Minicomp/Wax is a heterogeneous collection of experiments, strategies, and functional components for adapting Jekyll for minimal exhibition sites.It centers on a Jekyll theme (wax) and set of Rake tasks (wax_tasks) that together enable digital humanists to create impactful sites with IIIF viewers, elastic search, and complex metadata with very little technical overhead.It is a sister project to Minicomp/Ed: Jekyll for Minimal Scholarly Editions. project context: As a set of practices and priorities, minimal computing has proven well suited to the needs of digital humanities projects and scholars. Specifically, its tenets of Minimal Dependencies, Minimal Maintenance and Minimal Presence help offset...


Course taught @ Hampshire College, January 2015. / about the course: // peer-to-peer (p2p) is often thought alongside vague ideas of ‘the commons’ and ‘the sharing economy,’ or in terms of online piracy and crowd-sourcing. but what is p2p, really? what is it not? and more importantly, what do p2p-like networks imply as a cultural model for exchanging our creative and our political efforts, our labor and our love? where did these network models come from, and where are they taking us? one of three courses sponsored by the five college digital humanities initiative, this jan-term course engages contemporary appropriations...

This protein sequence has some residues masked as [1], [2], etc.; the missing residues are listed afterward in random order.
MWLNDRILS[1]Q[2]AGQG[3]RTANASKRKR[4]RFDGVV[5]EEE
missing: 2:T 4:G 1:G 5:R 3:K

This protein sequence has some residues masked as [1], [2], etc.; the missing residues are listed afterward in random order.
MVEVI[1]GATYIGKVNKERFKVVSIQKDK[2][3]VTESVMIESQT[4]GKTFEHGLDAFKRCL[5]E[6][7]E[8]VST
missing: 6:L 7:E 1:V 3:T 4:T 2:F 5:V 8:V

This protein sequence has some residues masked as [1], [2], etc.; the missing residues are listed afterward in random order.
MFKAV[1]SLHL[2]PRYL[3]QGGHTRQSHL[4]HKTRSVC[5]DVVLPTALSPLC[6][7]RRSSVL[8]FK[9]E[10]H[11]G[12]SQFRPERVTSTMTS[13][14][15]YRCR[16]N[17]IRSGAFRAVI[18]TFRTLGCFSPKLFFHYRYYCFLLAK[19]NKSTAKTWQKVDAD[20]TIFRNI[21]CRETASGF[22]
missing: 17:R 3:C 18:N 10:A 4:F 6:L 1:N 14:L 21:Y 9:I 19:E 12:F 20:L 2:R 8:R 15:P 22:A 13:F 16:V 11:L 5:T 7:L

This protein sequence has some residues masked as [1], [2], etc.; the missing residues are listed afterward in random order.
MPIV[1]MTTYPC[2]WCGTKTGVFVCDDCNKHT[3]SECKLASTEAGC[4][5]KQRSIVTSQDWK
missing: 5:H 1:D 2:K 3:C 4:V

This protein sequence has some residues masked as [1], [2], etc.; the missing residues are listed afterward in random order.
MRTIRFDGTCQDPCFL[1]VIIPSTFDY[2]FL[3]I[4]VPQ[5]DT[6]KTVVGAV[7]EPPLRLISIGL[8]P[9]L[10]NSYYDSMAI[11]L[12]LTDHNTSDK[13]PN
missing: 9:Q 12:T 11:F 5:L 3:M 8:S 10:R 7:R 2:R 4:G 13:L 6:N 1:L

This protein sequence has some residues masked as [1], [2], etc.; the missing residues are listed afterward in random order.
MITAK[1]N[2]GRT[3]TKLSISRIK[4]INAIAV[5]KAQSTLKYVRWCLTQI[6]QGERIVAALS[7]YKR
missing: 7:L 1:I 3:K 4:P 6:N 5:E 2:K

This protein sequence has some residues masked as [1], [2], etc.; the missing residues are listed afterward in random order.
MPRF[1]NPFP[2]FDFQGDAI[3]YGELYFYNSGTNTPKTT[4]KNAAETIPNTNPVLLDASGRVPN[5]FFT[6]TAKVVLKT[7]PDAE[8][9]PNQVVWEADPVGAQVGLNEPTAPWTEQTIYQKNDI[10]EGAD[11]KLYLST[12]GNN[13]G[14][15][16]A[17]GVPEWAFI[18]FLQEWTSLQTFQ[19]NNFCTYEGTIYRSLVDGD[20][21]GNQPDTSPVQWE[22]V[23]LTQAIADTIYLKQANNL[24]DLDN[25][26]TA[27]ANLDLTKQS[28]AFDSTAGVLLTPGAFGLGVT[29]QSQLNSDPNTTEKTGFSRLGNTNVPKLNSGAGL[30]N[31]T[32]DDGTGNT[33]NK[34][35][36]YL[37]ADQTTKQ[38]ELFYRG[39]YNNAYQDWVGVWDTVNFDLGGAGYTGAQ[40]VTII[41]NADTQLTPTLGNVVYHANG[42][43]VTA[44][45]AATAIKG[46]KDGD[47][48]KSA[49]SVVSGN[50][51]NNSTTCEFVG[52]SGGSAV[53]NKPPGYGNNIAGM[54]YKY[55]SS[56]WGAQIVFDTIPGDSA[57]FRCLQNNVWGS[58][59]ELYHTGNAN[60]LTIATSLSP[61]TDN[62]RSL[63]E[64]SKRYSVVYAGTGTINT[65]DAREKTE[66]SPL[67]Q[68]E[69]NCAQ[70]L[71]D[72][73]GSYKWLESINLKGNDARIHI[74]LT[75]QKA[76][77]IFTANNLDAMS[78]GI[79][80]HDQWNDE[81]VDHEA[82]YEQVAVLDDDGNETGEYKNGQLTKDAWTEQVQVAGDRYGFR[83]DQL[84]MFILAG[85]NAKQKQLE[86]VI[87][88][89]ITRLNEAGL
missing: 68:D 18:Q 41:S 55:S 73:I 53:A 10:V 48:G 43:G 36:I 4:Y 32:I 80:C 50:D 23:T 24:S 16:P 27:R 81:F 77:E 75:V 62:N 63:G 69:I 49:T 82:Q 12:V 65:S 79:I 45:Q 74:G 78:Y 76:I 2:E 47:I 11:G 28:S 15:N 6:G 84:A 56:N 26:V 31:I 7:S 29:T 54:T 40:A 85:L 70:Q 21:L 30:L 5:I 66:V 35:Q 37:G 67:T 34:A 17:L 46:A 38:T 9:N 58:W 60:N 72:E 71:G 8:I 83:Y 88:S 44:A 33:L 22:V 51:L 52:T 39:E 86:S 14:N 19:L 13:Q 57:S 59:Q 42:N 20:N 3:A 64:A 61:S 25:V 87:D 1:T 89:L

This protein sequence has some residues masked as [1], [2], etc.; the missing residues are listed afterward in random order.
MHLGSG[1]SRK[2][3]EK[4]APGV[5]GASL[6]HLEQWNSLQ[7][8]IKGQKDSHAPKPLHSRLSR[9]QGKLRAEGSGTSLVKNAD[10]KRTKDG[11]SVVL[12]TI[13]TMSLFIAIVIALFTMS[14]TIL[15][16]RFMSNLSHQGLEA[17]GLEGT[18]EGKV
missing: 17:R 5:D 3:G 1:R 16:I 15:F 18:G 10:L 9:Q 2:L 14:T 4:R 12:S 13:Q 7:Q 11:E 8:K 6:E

curatorial statement isn’t it time to rename the internet? isn’t the web 2.0 more of a cloud for falling than a net for catching? the internet’s external inter-connections have been wholly consumed—internalized and made mobile. the cloud is always simultaneously here—in our local drives, intuitively integrated with our bodies and preeminently available to them—and way over there—on servers far away, in metaphors up in the air, and peripheral to individual comprehension or control. we ask: what does this remote intimacy of the cloud imply? and what does it obscure? with the emergence of the cloud, connections of time and space...